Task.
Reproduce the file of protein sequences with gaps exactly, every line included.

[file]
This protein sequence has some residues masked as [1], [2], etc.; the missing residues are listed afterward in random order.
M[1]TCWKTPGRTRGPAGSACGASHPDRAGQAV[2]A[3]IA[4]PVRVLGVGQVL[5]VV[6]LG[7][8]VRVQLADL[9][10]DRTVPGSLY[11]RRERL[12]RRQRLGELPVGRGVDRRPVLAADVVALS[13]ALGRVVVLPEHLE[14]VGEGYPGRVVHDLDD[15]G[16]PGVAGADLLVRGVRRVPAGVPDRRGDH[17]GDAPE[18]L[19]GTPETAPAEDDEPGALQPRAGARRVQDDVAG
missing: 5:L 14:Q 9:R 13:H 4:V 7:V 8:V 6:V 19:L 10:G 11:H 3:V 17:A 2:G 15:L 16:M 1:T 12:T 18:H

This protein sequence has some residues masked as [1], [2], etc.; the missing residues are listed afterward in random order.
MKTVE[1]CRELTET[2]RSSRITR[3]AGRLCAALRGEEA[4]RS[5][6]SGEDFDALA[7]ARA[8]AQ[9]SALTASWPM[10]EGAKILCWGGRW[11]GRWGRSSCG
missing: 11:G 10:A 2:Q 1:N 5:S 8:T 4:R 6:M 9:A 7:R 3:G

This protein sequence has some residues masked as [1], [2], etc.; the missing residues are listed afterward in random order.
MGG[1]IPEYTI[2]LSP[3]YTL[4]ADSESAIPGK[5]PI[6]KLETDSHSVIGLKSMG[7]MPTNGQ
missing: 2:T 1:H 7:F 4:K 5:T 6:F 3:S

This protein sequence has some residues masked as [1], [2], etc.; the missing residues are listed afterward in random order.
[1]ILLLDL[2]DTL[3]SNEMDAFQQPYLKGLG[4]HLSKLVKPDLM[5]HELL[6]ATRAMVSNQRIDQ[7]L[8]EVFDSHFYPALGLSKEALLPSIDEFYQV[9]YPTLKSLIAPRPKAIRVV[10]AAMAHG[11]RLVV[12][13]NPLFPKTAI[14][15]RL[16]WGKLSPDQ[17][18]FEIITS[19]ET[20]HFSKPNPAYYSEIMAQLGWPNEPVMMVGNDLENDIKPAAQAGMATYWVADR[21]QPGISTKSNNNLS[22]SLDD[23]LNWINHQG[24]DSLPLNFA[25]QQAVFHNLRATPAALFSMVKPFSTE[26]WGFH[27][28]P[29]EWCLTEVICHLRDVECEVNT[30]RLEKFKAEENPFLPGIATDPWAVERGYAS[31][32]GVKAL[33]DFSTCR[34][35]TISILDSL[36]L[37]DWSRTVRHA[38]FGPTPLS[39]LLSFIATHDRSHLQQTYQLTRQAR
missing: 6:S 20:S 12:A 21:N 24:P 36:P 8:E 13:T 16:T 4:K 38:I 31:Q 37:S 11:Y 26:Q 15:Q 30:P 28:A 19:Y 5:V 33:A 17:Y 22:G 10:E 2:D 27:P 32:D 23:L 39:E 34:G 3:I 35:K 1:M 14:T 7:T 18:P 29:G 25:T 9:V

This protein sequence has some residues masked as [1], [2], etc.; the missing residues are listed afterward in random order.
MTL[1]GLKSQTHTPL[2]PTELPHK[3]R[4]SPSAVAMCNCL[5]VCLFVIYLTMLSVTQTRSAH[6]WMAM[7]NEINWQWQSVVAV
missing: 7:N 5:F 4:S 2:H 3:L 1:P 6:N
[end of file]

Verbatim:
This protein sequence has some residues masked as [1], [2], etc.; the missing residues are listed afterward in random order.
M[1]TCWKTPGRTRGPAGSACGASHPDRAGQAV[2]A[3]IA[4]PVRVLGVGQVL[5]VV[6]LG[7][8]VRVQLADL[9][10]DRTVPGSLY[11]RRERL[12]RRQRLGELPVGRGVDRRPVLAADVVALS[13]ALGRVVVLPEHLE[14]VGEGYPGRVVHDLDD[15]G[16]PGVAGADLLVRGVRRVPAGVPDRRGDH[17]GDAPE[18]L[19]GTPETAPAEDDEPGALQPRAGARRVQDDVAG
missing: 5:L 14:Q 9:R 13:H 4:V 7:V 8:V 6:V 19:L 10:G 11:H 3:V 17:A 2:G 15:L 16:M 1:T 12:T 18:H

This protein sequence has some residues masked as [1], [2], etc.; the missing residues are listed afterward in random order.
MKTVE[1]CRELTET[2]RSSRITR[3]AGRLCAALRGEEA[4]RS[5][6]SGEDFDALA[7]ARA[8]AQ[9]SALTASWPM[10]EGAKILCWGGRW[11]GRWGRSSCG
missing: 11:G 10:A 2:Q 1:N 5:S 8:T 4:R 6:M 9:A 7:R 3:G

This protein sequence has some residues masked as [1], [2], etc.; the missing residues are listed afterward in random order.
MGG[1]IPEYTI[2]LSP[3]YTL[4]ADSESAIPGK[5]PI[6]KLETDSHSVIGLKSMG[7]MPTNGQ
missing: 2:T 1:H 7:F 4:K 5:T 6:F 3:S

This protein sequence has some residues masked as [1], [2], etc.; the missing residues are listed afterward in random order.
[1]ILLLDL[2]DTL[3]SNEMDAFQQPYLKGLG[4]HLSKLVKPDLM[5]HELL[6]ATRAMVSNQRIDQ[7]L[8]EVFDSHFYPALGLSKEALLPSIDEFYQV[9]YPTLKSLIAPRPKAIRVV[10]AAMAHG[11]RLVV[12][13]NPLFPKTAI[14][15]RL[16]WGKLSPDQ[17][18]FEIITS[19]ET[20]HFSKPNPAYYSEIMAQLGWPNEPVMMVGNDLENDIKPAAQAGMATYWVADR[21]QPGISTKSNNNLS[22]SLDD[23]LNWINHQG[24]DSLPLNFA[25]QQAVFHNLRATPAALFSMVKPFSTE[26]WGFH[27][28]P[29]EWCLTEVICHLRDVECEVNT[30]RLEKFKAEENPFLPGIATDPWAVERGYAS[31][32]GVKAL[33]DFSTCR[34][35]TISILDSL[36]L[37]DWSRTVRHA[38]FGPTPLS[39]LLSFIATHDRSHLQQTYQLTRQAR
missing: 6:S 20:S 12:A 21:N 24:P 36:P 8:E 13:T 16:T 4:K 38:I 31:Q 37:S 11:Y 26:Q 15:Q 30:P 28:A 19:Y 5:V 33:A 17:Y 22:G 10:E 2:D 27:P 32:D 23:L 39:E 34:G 3:I 35:K 1:M 14:T 7:T 18:P 29:G 25:T 9:V

This protein sequence has some residues masked as [1], [2], etc.; the missing residues are listed afterward in random order.
MTL[1]GLKSQTHTPL[2]PTELPHK[3]R[4]SPSAVAMCNCL[5]VCLFVIYLTMLSVTQTRSAH[6]WMAM[7]NEINWQWQSVVAV
missing: 7:N 5:F 4:S 2:H 3:L 1:P 6:N